In my opinion, one of the most important planks of every political platform has to be equality of educational opportunity. I am not an elected official, but I cannot understand how an Iowa Senator or Representative can turn their back on the temporary solution for a funding process which has institutionalized gross discrimination against thousands of Iowa students. I maintain - and have told everyone who would listen – that the legislative temporary fix would have been fair, logical, and cause no harm.
I am publicly repeating my declaration that our students in Davenport are as worthy of financial support as any student in the state. Our students need to know that their superintendent values them and is declaring to every other district, to the governor, and to every legislator, that our students are worthy of equal state funding. I intend to spend up to $175 per pupil more than the state funding formula allows. One hundred seventy-five dollars is the difference in what Davenport is allowed to spend according to the state funding formula, and what other districts with the highest per pupil spending are allowed to spend per student. Next year our students will not be worth-less. As long as I am permitted to be the superintendent of this district, and until the state addresses the funding disparity, I will continue to spend more than the state allocation which is governed by statute. I will no longer accept the state-imposed and state-condoned inequality of student funding for Davenport Community School District.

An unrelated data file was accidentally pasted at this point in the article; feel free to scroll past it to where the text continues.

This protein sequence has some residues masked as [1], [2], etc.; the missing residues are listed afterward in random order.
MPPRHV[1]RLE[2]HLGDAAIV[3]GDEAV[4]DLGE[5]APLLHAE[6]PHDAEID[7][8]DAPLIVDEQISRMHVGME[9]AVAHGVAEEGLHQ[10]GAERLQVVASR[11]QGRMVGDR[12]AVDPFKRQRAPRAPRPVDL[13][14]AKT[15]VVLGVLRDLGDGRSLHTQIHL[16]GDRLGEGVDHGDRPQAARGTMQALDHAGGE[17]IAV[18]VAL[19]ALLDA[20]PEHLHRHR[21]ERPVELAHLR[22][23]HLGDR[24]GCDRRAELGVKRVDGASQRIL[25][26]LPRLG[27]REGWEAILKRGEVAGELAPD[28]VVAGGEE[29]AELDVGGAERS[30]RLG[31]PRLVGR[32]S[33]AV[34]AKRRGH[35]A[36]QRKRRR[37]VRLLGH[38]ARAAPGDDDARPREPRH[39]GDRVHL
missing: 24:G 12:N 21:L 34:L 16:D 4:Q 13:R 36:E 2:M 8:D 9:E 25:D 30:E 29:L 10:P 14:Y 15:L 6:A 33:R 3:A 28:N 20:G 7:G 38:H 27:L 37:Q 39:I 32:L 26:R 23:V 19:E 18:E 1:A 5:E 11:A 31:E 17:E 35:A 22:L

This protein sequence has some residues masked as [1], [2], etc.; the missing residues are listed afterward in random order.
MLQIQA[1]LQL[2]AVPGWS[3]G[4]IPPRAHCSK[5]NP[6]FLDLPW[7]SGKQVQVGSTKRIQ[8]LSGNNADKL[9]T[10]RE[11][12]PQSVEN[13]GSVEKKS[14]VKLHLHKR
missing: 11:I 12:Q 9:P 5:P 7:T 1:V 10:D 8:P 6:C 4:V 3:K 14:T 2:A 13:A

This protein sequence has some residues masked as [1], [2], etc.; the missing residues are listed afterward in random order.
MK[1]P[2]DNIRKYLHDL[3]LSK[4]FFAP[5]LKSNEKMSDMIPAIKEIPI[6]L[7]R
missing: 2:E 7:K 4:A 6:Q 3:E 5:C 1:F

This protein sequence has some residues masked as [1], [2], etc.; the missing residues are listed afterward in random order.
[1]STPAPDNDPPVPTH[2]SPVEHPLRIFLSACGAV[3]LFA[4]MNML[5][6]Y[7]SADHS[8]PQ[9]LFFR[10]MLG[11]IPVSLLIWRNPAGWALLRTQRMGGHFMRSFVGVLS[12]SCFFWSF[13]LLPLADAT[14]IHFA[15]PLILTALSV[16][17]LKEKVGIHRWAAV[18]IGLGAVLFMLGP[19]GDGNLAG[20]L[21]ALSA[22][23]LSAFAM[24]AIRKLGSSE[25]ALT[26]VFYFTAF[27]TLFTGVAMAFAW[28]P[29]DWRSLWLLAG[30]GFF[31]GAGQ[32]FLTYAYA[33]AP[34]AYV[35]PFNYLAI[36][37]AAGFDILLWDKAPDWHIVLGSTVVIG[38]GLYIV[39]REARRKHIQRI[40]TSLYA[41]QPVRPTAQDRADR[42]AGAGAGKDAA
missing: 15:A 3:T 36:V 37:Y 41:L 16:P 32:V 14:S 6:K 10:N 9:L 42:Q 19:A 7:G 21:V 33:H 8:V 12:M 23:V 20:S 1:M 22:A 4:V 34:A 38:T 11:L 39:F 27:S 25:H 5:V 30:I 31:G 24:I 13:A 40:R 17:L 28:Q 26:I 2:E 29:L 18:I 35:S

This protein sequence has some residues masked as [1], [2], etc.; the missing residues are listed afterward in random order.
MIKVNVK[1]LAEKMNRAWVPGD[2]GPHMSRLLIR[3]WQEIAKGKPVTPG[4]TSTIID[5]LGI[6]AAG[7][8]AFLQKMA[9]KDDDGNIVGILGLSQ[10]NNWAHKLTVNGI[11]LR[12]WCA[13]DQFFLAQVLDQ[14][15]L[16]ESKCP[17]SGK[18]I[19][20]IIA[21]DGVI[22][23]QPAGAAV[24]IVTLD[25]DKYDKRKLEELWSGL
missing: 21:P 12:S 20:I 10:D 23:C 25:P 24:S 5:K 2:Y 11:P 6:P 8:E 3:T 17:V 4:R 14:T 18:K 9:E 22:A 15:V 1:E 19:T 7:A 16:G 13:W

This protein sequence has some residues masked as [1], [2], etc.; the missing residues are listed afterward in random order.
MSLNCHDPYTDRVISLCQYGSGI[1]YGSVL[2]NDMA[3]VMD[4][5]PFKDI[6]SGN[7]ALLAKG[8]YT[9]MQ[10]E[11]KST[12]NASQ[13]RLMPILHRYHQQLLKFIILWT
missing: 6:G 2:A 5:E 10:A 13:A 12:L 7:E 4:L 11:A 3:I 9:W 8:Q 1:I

I wish I had faith in a legislative system which recognizes and corrects blatant injustices. Unfortunately what I observed by this year’s actions shocked me, and I have almost completely lost hope in the government’s ability to erase the funding inequality. I am told to be patient, but my students – our students – cannot wait.
Accordingly, in addition to my action to exceed the state spending authority, I think it is prudent to begin to investigate possible legal action against the state. Since the 1970’s, Davenport Community School District has been short-changed through the discriminatory funding formula to the tune of an accumulated $142 million. That is $142 million which could have been spent introducing additional quality programs and services for students. Imagine the good that those additional resources could have accomplished. Ponder the damage which the lack of funds may have allowed. We are a district with a 63% free and reduced lunch enrollment. Our need cannot wait for legislative processes and endless study groups. Our needs are now.
I am looking for legal advice. Who has standing to sue the state? What are the steps? What are the costs? How to fund? I wonder about the power of scores of districts in a lawsuit to recover the total funds lost from a flawed funding formula which has been in place for over 40 years.
I also want to challenge some of our motivated students and talented teachers to study the Iowa Constitution and determine whether it does or does not support equality in educational opportunity. If the state Constitution does not now guarantee equality of funding, an opportunity exists for the Davenport Community School District to lead the way yet again to seek such a constitutional amendment.
In conclusion, as a school system and community, we should be proactive in attacking the problem of inequality of funding; from what I have seen this year, we cannot rely solely on the political process. We must continue to act boldly and with conviction.
And my final comments are meant for our students: Your education is worth everything to me, and I will use my time and energy to get the State of Iowa to recognize the importance of equal funding for all students.